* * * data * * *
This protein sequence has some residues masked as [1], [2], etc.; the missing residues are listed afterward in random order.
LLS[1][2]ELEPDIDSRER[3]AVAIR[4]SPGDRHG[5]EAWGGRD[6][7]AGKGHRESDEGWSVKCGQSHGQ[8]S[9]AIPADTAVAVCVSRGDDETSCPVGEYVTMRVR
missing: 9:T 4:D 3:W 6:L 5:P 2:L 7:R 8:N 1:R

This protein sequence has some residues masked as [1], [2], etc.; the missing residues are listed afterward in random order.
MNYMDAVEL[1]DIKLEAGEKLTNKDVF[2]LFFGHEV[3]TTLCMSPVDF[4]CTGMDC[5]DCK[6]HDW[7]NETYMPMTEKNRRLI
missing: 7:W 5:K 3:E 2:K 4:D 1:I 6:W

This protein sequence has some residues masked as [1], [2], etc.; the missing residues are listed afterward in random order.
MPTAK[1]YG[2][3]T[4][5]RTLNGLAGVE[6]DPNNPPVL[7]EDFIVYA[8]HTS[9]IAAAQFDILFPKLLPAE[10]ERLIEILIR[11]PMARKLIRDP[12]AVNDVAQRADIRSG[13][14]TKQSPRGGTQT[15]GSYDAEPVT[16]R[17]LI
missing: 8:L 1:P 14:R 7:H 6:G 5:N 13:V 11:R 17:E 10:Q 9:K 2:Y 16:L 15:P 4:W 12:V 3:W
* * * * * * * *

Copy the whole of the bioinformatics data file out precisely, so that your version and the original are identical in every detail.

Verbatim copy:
This protein sequence has some residues masked as [1], [2], etc.; the missing residues are listed afterward in random order.
LLS[1][2]ELEPDIDSRER[3]AVAIR[4]SPGDRHG[5]EAWGGRD[6][7]AGKGHRESDEGWSVKCGQSHGQ[8]S[9]AIPADTAVAVCVSRGDDETSCPVGEYVTMRVR
missing: 9:T 4:D 3:W 6:L 5:P 2:L 7:R 8:N 1:R

This protein sequence has some residues masked as [1], [2], etc.; the missing residues are listed afterward in random order.
MNYMDAVEL[1]DIKLEAGEKLTNKDVF[2]LFFGHEV[3]TTLCMSPVDF[4]CTGMDC[5]DCK[6]HDW[7]NETYMPMTEKNRRLI
missing: 7:W 5:K 3:E 2:K 4:D 1:I 6:W

This protein sequence has some residues masked as [1], [2], etc.; the missing residues are listed afterward in random order.
MPTAK[1]YG[2][3]T[4][5]RTLNGLAGVE[6]DPNNPPVL[7]EDFIVYA[8]HTS[9]IAAAQFDILFPKLLPAE[10]ERLIEILIR[11]PMARKLIRDP[12]AVNDVAQRADIRSG[13][14]TKQSPRGGTQT[15]GSYDAEPVT[16]R[17]LI
missing: 8:L 1:P 14:R 7:H 6:G 5:N 13:V 11:R 17:E 10:Q 9:K 2:Y 16:L 15:P 4:W 12:V 3:W